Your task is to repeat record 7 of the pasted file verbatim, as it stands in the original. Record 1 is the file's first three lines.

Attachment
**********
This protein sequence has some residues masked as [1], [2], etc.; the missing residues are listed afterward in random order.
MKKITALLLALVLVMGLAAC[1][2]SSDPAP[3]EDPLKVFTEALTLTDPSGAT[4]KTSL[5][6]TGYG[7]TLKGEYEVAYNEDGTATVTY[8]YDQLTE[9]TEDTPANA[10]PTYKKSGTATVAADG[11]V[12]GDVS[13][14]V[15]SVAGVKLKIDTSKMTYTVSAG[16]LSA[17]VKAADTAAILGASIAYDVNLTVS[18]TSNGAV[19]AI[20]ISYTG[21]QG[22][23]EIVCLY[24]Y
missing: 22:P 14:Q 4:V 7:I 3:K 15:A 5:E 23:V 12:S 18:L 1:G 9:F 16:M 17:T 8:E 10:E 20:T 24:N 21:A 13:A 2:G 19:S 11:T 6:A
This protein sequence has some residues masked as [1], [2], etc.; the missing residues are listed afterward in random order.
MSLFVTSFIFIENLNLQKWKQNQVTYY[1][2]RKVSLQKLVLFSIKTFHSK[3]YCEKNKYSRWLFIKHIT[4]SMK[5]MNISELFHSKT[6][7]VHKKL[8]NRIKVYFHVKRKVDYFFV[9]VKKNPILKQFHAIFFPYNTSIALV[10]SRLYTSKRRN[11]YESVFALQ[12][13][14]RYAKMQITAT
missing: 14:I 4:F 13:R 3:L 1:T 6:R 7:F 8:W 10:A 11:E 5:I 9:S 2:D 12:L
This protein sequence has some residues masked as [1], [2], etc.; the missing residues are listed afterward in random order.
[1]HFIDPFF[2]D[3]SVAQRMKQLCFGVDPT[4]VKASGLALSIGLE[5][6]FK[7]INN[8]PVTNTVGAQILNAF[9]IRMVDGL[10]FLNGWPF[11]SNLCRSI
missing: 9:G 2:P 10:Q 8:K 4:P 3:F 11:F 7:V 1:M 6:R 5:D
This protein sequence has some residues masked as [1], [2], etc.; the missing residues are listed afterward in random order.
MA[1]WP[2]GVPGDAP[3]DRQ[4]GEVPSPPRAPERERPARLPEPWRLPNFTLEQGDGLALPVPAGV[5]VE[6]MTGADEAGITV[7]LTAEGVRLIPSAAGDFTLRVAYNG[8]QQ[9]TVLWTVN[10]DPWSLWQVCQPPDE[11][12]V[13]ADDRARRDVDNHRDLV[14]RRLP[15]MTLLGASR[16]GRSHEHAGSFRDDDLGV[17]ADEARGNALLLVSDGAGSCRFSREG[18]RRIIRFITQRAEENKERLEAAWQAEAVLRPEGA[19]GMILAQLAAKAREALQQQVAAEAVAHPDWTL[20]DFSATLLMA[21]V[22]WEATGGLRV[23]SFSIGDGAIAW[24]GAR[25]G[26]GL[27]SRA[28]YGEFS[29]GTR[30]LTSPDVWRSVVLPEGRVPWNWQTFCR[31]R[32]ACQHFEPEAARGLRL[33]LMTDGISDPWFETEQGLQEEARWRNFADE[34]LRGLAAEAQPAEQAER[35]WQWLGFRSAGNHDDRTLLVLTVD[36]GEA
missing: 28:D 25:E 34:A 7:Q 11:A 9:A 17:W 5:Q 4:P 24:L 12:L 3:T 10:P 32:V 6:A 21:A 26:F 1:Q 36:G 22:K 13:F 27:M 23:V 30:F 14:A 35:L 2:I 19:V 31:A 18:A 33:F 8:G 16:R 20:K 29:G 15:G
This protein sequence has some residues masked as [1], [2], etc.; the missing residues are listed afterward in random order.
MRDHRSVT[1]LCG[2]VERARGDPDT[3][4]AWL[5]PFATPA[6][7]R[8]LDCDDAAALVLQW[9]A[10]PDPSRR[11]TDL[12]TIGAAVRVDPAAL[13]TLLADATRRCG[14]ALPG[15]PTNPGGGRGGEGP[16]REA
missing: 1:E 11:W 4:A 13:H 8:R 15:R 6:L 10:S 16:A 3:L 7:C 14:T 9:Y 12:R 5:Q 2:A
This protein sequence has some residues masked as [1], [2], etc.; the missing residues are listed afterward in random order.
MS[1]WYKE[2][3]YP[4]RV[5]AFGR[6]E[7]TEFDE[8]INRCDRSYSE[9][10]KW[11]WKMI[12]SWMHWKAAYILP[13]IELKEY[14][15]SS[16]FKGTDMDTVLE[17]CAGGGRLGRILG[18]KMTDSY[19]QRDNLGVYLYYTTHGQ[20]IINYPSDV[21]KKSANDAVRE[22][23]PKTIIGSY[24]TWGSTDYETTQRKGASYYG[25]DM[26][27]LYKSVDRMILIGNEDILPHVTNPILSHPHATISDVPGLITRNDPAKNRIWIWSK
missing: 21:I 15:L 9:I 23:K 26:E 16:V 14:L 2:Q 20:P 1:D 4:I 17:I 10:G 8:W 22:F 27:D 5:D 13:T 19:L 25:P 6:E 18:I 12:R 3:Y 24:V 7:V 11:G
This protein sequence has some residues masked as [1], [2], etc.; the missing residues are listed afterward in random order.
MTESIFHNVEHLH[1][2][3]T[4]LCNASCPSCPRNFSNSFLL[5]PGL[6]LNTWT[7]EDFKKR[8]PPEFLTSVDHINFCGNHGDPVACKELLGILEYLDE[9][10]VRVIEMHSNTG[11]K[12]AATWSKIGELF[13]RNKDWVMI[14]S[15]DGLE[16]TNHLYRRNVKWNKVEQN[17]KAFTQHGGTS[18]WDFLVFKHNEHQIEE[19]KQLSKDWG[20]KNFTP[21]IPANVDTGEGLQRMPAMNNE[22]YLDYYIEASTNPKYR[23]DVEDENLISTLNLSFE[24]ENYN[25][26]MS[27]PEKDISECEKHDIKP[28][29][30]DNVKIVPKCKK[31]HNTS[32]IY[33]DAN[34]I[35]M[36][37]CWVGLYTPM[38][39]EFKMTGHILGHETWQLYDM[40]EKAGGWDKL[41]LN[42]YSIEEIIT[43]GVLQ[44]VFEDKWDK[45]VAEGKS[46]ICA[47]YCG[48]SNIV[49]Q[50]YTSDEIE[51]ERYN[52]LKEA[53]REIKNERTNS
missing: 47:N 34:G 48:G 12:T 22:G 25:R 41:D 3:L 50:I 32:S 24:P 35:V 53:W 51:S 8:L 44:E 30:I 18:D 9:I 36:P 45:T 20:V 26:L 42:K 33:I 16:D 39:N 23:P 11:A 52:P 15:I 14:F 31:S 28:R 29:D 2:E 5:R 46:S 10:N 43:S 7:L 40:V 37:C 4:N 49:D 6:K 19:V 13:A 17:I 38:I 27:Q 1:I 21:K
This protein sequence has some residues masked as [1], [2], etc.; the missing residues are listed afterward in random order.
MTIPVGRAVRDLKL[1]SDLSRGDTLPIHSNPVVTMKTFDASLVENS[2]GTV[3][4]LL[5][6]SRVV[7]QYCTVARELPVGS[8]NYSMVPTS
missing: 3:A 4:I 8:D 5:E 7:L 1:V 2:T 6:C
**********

This protein sequence has some residues masked as [1], [2], etc.; the missing residues are listed afterward in random order.
MTESIFHNVEHLH[1][2][3]T[4]LCNASCPSCPRNFSNSFLL[5]PGL[6]LNTWT[7]EDFKKR[8]PPEFLTSVDHINFCGNHGDPVACKELLGILEYLDE[9][10]VRVIEMHSNTG[11]K[12]AATWSKIGELF[13]RNKDWVMI[14]S[15]DGLE[16]TNHLYRRNVKWNKVEQN[17]KAFTQHGGTS[18]WDFLVFKHNEHQIEE[19]KQLSKDWG[20]KNFTP[21]IPANVDTGEGLQRMPAMNNE[22]YLDYYIEASTNPKYR[23]DVEDENLISTLNLSFE[24]ENYN[25][26]MS[27]PEKDISECEKHDIKP[28][29][30]DNVKIVPKCKK[31]HNTS[32]IY[33]DAN[34]I[35]M[36][37]CWVGLYTPM[38][39]EFKMTGHILGHETWQLYDM[40]EKAGGWDKL[41]LN[42]YSIEEIIT[43]GVLQ[44]VFEDKWDK[45]VAEGKS[46]ICA[47]YCG[48]SNIV[49]Q[50]YTSDEIE[51]ERYN[52]LKEA[53]REIKNERTNS
missing: 47:N 34:G 48:G 12:T 22:G 25:R 41:D 3:L 50:I 32:S 24:P 35:V 53:W 51:S 8:L 44:E 30:I 18:D 9:I 36:P 45:T 20:V 26:L 42:K 33:I 16:D 39:N 23:P 11:A 52:P 15:I 14:F 31:S 28:R 29:D 2:E 5:R 46:S 10:N 43:S 7:L 40:V 37:C 4:N 49:D 6:K 19:V 13:A 17:I 38:I 27:Q 1:I 21:K